This is what it feels like for Noah when he has an autism meltdown. They can come without much warning, and they are as terrifying for Noah as they are for those around him. The older he gets, the more dangerous they become.
After months without a meltdown, Noah has had two of them in the past two weeks at school.
One of the hardest things about being a parent to a child with autism is despite all the help, despite all the books and Youtube videos and best intentions, it is still incredibly hard to shake the nagging feeling that you don’t know what you are doing and are basically failing your child. Just when you feel like you’ve figured something out, life, like a bomb cyclone, comes in from the sea and pulls away the house of cards you’ve carefully built with the apathy of nature.
It’s easy to forget Noah isn’t neurotypical until it isn’t.
Last Monday, stuck in traffic, Justin and I entertained each other by shooting zingers back and forth like Benedick and Beatrice. There was a time when we’d had to explain we weren’t being literal, like the time I hyperbolically told the kids Justin was going to kill me for making a mess of his kitchen and Noah erupted into giant, hot tears, his face red and horrified. I had scooped him up and apologized through my own tears. It was so easy to forget how literal the boy’s thinking often is. But on this day, as the afternoon sun filtered in through the minivan windows, reflecting the icy ocean of the boy’s eyes, his face brightened at our salt and shade before suddenly growing very serious. “Hey, dad. Do you have a first aid kit in the car?”
Slightly alarmed, Justin replied, “No...is everything okay?”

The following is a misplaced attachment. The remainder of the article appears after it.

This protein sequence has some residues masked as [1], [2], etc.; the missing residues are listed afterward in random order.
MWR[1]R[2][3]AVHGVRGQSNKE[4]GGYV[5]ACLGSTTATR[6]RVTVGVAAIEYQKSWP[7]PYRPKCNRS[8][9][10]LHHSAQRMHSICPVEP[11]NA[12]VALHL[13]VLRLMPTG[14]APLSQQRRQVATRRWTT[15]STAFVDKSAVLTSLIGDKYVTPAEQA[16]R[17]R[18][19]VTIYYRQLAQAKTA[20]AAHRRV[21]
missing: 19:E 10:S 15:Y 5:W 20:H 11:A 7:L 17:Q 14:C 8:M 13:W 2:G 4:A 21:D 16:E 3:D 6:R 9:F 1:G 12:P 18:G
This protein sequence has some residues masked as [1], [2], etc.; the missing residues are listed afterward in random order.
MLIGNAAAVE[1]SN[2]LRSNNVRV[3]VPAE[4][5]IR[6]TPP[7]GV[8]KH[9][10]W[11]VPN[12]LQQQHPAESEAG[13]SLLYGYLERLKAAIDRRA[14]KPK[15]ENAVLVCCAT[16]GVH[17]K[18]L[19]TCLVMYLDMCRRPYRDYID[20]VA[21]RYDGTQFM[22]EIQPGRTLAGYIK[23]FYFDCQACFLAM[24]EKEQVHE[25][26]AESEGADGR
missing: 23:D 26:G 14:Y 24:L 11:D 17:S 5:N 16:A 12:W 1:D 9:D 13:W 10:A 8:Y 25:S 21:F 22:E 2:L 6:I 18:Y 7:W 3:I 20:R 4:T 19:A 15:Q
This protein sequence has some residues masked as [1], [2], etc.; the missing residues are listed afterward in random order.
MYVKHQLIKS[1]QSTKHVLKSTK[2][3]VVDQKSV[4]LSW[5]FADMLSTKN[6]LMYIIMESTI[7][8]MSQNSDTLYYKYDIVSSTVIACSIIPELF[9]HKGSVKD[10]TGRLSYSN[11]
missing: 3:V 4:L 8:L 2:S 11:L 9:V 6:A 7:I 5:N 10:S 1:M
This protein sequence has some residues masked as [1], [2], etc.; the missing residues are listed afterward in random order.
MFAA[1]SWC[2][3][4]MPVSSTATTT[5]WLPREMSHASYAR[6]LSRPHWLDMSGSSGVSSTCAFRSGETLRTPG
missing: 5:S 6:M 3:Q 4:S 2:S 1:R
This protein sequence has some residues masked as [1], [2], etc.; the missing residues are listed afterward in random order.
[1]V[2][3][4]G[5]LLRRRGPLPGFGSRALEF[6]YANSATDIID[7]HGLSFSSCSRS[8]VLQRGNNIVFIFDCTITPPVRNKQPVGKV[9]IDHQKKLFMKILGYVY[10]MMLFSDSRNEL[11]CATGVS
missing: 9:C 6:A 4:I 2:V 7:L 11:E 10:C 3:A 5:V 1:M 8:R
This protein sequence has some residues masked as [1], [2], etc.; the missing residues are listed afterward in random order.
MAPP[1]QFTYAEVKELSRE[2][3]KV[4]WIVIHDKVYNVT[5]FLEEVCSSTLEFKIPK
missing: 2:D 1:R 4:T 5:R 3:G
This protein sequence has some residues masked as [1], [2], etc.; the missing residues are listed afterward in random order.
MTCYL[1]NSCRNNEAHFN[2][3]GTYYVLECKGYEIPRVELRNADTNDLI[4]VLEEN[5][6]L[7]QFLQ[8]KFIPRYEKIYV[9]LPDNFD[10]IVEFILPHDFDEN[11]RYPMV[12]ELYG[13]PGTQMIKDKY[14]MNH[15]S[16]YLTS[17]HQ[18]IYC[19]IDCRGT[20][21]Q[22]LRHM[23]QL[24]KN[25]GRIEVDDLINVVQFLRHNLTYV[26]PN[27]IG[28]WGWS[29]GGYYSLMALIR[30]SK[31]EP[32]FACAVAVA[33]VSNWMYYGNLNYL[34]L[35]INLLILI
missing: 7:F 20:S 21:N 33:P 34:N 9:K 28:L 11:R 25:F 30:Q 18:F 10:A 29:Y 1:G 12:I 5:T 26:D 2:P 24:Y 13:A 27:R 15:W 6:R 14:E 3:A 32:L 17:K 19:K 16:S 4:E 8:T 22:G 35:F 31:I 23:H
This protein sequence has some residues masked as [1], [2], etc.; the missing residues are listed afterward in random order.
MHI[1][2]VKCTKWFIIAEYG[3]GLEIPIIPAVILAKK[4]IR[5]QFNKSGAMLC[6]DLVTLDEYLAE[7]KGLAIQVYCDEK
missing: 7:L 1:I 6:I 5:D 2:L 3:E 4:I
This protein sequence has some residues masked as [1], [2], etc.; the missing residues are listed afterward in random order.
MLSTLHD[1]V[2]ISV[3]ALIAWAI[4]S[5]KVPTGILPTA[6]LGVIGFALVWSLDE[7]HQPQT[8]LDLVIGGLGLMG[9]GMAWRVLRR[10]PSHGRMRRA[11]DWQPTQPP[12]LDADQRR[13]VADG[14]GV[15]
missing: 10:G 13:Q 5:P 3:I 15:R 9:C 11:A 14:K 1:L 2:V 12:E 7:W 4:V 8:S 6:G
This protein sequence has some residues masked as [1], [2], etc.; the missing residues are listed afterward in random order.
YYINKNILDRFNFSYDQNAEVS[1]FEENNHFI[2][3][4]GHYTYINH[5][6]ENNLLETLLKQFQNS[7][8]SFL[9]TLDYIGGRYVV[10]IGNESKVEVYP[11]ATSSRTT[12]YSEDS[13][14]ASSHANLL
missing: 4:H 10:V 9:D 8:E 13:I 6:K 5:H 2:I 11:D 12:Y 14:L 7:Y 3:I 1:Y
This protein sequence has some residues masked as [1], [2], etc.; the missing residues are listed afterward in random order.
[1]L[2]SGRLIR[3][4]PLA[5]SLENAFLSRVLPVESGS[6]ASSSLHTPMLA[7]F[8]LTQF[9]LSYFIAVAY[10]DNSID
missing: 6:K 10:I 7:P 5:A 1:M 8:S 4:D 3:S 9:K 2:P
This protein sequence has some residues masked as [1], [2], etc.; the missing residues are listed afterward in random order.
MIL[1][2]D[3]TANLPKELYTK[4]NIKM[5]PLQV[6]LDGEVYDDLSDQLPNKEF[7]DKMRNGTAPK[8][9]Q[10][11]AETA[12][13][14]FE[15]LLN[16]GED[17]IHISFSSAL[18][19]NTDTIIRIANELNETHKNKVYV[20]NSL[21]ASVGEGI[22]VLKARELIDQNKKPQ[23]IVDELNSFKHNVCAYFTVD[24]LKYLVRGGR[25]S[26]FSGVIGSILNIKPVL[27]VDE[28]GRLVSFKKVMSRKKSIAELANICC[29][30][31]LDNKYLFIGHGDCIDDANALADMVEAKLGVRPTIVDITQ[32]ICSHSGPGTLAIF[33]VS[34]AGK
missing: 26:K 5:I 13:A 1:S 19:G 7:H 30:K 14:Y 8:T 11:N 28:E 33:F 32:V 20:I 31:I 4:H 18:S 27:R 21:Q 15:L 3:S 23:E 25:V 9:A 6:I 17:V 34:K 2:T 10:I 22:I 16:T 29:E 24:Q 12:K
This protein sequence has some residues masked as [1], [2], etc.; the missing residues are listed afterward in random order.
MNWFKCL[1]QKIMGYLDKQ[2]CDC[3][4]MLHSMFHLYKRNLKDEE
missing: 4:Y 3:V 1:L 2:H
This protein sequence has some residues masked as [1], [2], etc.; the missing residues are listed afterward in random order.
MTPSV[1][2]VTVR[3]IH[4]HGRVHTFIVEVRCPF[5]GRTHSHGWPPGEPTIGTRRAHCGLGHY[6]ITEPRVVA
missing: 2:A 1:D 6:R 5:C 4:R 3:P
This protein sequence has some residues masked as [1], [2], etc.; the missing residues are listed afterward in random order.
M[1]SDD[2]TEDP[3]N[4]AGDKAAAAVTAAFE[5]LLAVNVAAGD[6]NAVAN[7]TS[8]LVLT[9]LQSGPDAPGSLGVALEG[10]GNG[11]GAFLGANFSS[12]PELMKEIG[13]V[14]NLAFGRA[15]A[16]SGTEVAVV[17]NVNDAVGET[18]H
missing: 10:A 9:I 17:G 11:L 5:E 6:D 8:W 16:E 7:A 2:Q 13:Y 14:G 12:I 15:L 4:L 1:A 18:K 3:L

Noah’s response reflected the skill and timing of a pro: “Well, I just think you’re gonna need to put something on that burn.”
It should go without saying that the comment received a round of applause from all.
With all his progress in terms of communication and understanding nuance, it is all too easy to forget how far he has to go and how hard he has to work for things that neurotypical people find second nature. Noah loves to tell jokes, but he struggles with reading people and struggles with timing, so many of his attempts come across as awkward, inappropriate, or even rude. He is a deeply affectionate and empathetic boy, but he can’t always identify the emotions conveyed by facial expressions, which often causes him to come across as apathetic or unkind. Because he struggles to understand others, others misunderstand him, and the pain this brings him breaks my heart as his mom.
If you don’t know how autism works, I will try to paint a little picture, but with an important caveat: I don’t have autism, and as much as I want to be an ally and try to approach autism and disability with love and compassion, I am not qualified to be the voice of individuals who have autism. When I speak about autism, I am telling of my child’s experiences as he has shared them with me. No two people’s experiences are the same, which means how autism affects one person’s life is not necessarily how it will affect another. The only way to better understand autism and how it affects lives is to seek and listen to the experiences and wisdom of individuals living with autism and respect their way of seeing themselves and the world.
The difference between a neurotypical brain and an autistic brain is in the way they process information. I think of it as two computers running on different operating systems. One is not necessarily better than the other. Many people find Windows preferable for word processing and general administrative work, but when it comes to visual and graphic work, Apple seems to be the preferred choice for many fields. And while you can open most of the same files on your Macbook and your Dell, occasionally you run into a file looking different on one OS or something that simply works better with one or the other.
Both can be terrific computers, but they simply process information differently from each other. In much the same way, neurotypical minds and autistic minds process information differently. Just as different operating systems have their advantages, different ways of seeing the world and processing information bring fresh ideas and perspectives to our collective human experience. However, as a society, we are only recently coming to understand the importance of giving everyone the opportunity to participate equally, which means people with autism often encounter obstacles to that participation.